Ben Sweeney farms 138ha in Enfield, Co. Meath. The farm consists of a herd of 25 suckler cows and there are 200 Friesian bull calves reared and finished on the farm each year.
Sweeney’s farm is one of 10 farms involved in the Teagasc Green Acres programme, which aims to demonstrate the best practice in bringing purchased dairy calves to beef.
The majority of the calves on the farm are finished as bulls at 18-to-20 months of age, but the late spring-born calves are finished as steers at 26-to-30 months.
Speaking at a recent farm walk on the Sweeney’s farm, co-ordinator of the programme Gordon Peppard said there are a number of risks associated with dairy bull finishing systems.
Farmers must have a market for these animals before you enter this system of production.
“It is critically important that anyone intending to produce bulls at this age should talk to their factory agent in order to ensure that they have an outlet for this type of animal”, he said.
Ben Sweeney also discussed how a drop in beef price and an unwillingness by factories to slaughter bulls over 16 months of age has affected his business.
“At €4/kg Friesian bulls are a very profitable enterprise, but there is a lot of uncertainty in this system as the price can fluctuate from year to year.
“The last batch of Friesian bulls I sold made €3.70/kg. The price is back 55c/kg on the same time last year.
That’s a value difference of €120 per head.
However, despite the risks associated with the bull system, Sweeney said that this enterprise suits his farm, especially for the autumn-born calves, which are capable of eating a lot of grass at turn out.
At housing, the bulls are finished over a period of 100 days on a diet that is made up of ad-lib concentrates and silage.
He also finishes a number of Friesian steers and these animals tend to be the later spring-born calves.
One of the key advantages of this system is that these animals require very low levels of inputs, he said, but the numbers passing through are smaller due to a lower stocking rate.
Along with the Friesian males, he also finishes all of the cattle from his suckler herd and over the past number of years he has purchased store Hereford heifers to finish at 24 months of age.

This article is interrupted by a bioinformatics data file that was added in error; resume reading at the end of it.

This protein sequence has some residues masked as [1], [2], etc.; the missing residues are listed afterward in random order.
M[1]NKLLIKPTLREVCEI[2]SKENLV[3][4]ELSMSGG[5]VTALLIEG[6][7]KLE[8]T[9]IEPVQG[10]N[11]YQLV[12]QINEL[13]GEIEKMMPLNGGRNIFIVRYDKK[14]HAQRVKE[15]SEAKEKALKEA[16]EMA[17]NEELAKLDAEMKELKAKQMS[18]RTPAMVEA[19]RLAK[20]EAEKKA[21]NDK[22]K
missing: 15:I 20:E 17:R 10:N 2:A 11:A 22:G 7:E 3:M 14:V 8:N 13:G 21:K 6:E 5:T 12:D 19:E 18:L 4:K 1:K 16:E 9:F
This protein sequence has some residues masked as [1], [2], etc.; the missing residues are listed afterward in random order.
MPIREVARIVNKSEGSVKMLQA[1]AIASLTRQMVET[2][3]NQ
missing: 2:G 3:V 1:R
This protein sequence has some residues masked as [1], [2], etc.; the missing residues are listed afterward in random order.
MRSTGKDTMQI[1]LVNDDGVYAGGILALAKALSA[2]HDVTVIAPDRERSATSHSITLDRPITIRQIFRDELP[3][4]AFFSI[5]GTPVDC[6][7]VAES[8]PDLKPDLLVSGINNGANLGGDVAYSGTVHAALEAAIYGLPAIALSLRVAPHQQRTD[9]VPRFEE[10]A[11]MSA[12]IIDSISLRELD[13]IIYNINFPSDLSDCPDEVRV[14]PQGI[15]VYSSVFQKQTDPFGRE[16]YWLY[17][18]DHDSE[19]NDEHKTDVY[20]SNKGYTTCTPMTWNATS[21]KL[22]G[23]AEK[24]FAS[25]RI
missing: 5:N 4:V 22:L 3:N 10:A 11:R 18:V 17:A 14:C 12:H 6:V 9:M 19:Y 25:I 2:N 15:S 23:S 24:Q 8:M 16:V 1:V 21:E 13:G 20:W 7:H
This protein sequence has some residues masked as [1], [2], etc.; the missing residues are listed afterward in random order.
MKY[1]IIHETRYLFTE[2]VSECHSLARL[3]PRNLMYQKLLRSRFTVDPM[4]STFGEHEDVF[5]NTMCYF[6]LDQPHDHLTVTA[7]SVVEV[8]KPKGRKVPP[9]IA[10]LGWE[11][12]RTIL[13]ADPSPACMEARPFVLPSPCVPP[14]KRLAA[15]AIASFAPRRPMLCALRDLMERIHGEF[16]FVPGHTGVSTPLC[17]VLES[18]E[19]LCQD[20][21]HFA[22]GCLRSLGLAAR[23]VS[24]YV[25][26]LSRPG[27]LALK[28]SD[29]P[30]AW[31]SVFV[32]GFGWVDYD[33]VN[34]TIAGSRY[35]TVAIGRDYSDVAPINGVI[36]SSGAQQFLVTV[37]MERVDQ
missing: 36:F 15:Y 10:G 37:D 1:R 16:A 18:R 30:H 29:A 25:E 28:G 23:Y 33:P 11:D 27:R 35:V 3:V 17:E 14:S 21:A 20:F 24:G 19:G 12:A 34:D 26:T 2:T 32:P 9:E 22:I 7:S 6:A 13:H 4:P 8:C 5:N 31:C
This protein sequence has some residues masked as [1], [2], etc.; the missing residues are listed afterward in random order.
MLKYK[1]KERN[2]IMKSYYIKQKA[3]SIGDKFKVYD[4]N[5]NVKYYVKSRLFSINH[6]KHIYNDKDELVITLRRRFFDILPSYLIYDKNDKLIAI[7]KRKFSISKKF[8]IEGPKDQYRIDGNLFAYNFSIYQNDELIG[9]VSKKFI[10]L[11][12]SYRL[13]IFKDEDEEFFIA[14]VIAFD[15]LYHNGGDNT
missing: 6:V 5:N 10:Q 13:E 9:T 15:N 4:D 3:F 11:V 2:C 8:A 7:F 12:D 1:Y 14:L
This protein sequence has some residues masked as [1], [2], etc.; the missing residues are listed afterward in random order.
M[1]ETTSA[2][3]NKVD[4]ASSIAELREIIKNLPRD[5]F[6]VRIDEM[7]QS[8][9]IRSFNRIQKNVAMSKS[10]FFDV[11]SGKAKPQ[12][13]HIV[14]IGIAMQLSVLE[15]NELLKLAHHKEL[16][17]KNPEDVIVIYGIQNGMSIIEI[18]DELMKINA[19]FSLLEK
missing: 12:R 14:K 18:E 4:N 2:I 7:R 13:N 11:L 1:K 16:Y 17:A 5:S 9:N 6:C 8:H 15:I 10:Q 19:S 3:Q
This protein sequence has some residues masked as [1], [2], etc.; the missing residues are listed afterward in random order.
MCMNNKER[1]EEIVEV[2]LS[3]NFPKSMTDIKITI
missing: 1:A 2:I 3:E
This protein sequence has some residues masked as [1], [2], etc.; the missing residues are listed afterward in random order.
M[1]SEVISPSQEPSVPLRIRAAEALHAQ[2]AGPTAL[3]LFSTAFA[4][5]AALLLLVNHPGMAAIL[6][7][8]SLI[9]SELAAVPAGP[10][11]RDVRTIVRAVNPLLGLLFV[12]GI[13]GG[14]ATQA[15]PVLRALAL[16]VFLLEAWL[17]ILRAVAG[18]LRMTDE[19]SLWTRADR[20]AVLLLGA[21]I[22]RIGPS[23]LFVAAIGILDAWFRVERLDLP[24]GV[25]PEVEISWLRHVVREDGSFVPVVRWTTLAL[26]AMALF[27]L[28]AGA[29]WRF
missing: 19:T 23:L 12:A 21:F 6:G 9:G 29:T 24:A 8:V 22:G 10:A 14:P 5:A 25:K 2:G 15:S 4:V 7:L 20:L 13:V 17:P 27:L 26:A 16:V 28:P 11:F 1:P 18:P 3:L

Sweeney said that he will have to think long and hard about finishing these stores in the future, as it is very difficult to generate a return from these animals.
Peppard said that the calves on the farm are reared using a number of different methods, with around 120 calves reared on a Volac automatic feeder and the remaining 30 reared on teat feeders.
In order to make maximum use of the automatic feeder, a number of batches are reared throughout the year, with one batch reared before Christmas and generally two batches reared in the spring.
There were also 50 calves contract reared off-farm in the spring of 2015, with these calves returning to the farm and turned out to grass at 10-12 weeks of age.
Sweeney said that out-sourcing the rearing of the bull calves was important for his business as he would not have enough shed space to rear these calves on his own farm.
He also said that another important aspect of the contract rearing arrangement is that the calf returns to the farm at a similar cost to the calves he rears himself.
The Meath-based farmer also said that he aims to purchase the calves on to the farm at around €120 each, as the cost of the calf has a big impact on the final profitability of the system.
The first calves bought this spring cost €160-165 each, but in the next couple of months I hope to get similar calves for €110-120 each.
Getting gains from grass
Over the next couple of years, Sweeney said that he hopes to increase the amount of weight the animals gain at grass, as this is the cheapest source of feed available on the farm.
He plans to grow and utilise more grass on farm by installing a paddock system, addressing soil fertility issues and reseeding under-performing paddocks.
Presently, the farm grows maize silage as a winter feed, but due to the expense associated with growing this crop he plans to stop growing it and replace it with good quality grass silage.